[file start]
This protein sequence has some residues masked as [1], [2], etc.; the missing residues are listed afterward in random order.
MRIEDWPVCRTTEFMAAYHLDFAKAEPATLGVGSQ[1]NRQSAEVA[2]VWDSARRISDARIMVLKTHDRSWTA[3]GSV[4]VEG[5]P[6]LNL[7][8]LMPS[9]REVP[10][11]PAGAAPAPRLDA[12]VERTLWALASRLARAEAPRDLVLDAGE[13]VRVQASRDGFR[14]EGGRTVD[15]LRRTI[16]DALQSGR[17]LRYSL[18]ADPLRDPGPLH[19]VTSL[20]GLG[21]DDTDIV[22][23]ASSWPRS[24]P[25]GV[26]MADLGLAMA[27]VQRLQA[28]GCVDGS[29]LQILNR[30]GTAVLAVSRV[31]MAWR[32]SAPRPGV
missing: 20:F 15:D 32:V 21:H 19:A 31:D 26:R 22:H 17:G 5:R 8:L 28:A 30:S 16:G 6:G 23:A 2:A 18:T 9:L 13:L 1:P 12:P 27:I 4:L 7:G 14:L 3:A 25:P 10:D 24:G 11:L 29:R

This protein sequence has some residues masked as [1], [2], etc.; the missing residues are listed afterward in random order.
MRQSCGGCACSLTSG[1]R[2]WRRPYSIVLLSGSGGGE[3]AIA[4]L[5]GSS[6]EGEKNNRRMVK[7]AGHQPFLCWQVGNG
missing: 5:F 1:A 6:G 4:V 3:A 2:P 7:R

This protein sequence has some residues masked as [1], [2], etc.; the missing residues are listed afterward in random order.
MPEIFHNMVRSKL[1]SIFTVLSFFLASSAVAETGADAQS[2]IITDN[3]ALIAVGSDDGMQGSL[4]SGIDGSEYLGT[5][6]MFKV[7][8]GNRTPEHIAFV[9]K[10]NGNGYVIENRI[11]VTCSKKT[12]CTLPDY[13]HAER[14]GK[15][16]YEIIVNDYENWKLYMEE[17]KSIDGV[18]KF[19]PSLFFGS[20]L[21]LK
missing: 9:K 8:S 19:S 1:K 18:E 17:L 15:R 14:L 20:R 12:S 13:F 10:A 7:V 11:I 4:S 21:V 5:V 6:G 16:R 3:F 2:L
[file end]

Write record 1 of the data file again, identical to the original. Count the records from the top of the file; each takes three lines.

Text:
This protein sequence has some residues masked as [1], [2], etc.; the missing residues are listed afterward in random order.
MRIEDWPVCRTTEFMAAYHLDFAKAEPATLGVGSQ[1]NRQSAEVA[2]VWDSARRISDARIMVLKTHDRSWTA[3]GSV[4]VEG[5]P[6]LNL[7][8]LMPS[9]REVP[10][11]PAGAAPAPRLDA[12]VERTLWALASRLARAEAPRDLVLDAGE[13]VRVQASRDGFR[14]EGGRTVD[15]LRRTI[16]DALQSGR[17]LRYSL[18]ADPLRDPGPLH[19]VTSL[20]GLG[21]DDTDIV[22][23]ASSWPRS[24]P[25]GV[26]MADLGLAMA[27]VQRLQA[28]GCVDGS[29]LQILNR[30]GTAVLAVSRV[31]MAWR[32]SAPRPGV
missing: 20:F 15:D 32:V 21:H 19:A 31:D 26:R 22:H 17:G 5:R 8:L 28:A 30:S 16:G 6:G 23:A 2:A 18:T 9:L 13:L 1:P 12:P 27:I 4:L 7:G 14:L 3:A 25:P 10:D 24:G 11:L 29:R